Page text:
I heard the words “cheerleading and Chelsea” in one declarative sentence. “Must be gay,” I proclaimed over text message. One guy in particular, just caught my eye. We had a terrible time moving after our afternoon nosh.

Therefore, we continued to sit. The three guys got up to leave. I looked toward the guy, whom I fancied. To my surprise, he didn’t look away. Instead, he kept looking. “No way, this feels magical” I thought. That unexpected moment of eye contact was amazing.

After the best eye contact ever, I was in a romantic daze. The eye-to-eye contact was sweeter than any cupcake. It made feel good, even after having a ton of rejection previously. More importantly, it gave me something to write about.

Pocketful of Show Tunes

Trekking through the snow-covered peaks wasn’t quite climbing Mount Everest, but remained an expedition, nonetheless. Was this a trip to Tibet? Or even Switzerland, you ask? No, this was schlepping it from my apartment to the subway in New York City.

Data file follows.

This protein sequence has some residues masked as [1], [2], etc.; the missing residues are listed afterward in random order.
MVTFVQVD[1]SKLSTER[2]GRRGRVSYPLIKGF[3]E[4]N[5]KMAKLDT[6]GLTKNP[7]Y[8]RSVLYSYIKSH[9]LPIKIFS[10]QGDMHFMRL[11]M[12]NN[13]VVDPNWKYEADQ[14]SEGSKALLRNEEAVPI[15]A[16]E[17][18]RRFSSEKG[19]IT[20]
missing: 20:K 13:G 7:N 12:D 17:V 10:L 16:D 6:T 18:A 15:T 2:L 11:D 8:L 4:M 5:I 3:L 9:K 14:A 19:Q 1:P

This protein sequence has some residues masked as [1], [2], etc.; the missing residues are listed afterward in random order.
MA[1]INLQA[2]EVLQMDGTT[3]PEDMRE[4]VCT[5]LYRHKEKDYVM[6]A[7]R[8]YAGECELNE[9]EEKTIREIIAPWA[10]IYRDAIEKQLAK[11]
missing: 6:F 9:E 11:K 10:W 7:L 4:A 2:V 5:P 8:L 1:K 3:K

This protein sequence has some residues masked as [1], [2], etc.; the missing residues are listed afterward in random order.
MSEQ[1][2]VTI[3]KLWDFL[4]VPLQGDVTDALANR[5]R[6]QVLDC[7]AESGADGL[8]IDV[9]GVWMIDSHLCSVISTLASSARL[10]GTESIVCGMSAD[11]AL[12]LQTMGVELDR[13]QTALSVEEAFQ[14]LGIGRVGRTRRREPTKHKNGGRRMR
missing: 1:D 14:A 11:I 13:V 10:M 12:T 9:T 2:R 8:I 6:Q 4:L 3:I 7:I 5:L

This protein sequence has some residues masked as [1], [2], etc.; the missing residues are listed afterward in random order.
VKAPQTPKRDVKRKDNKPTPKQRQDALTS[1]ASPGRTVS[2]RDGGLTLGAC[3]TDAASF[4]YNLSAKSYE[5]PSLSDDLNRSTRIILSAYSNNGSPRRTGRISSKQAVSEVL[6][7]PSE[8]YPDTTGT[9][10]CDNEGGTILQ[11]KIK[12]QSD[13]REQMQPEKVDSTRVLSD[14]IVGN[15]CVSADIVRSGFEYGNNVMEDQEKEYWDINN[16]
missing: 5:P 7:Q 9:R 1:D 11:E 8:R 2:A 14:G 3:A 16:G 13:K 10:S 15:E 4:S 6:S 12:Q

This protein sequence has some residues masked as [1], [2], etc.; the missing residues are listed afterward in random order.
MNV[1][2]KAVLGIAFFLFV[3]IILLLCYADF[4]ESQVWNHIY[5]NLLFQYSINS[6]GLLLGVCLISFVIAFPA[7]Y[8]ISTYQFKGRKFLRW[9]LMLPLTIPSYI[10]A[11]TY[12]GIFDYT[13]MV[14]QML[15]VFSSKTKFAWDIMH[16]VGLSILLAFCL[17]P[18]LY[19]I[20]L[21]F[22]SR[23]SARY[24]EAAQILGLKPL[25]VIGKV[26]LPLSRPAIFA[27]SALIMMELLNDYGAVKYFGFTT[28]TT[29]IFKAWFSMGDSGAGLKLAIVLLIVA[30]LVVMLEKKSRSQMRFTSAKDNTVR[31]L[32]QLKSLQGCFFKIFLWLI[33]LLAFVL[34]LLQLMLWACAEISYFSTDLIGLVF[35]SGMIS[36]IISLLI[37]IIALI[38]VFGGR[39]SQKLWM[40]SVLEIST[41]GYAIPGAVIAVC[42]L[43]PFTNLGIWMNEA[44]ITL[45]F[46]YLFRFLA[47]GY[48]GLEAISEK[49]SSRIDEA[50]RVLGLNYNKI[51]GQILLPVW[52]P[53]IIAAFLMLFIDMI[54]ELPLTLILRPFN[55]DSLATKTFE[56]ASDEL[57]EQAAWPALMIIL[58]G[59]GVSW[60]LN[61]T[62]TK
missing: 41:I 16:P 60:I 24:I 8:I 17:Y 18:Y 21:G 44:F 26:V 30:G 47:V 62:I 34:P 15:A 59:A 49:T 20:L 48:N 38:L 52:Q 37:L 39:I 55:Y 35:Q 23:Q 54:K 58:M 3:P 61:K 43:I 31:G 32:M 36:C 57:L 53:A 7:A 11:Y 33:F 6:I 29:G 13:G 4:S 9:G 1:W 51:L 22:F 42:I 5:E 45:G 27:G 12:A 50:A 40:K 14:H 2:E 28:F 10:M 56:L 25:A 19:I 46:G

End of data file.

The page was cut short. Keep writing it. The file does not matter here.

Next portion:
It was truly an adventure, as the sidewalks drowned in a sea of ice and snow. The city had the feel of an Antarctica-like wonderland. Though, the snow was a challenge, it also beautified neighborhoods.

Trees, which lost their leaves in the dead of winter, were re-born. Snow magically painted the deadness with charm. However, the snow would soon play a significant role in my next New York adventure. Like any good New Yorker, I headed to work regardless of weather. I barely made into my train and miraculously found a seat.

My dilemma of the morning was quite intense. “Do I want to listen to Rent?” or should I go with ” Chicago?” Rent it is, I said myself. The 3 train went express, somewhere between from “Out Tonight” and “Today 4 U” (from Rent, naturally), The train stopped. “Oh well, I thought, I have a seat and shit happens. There’s probably train traffic. “Moving on,” I said to myself.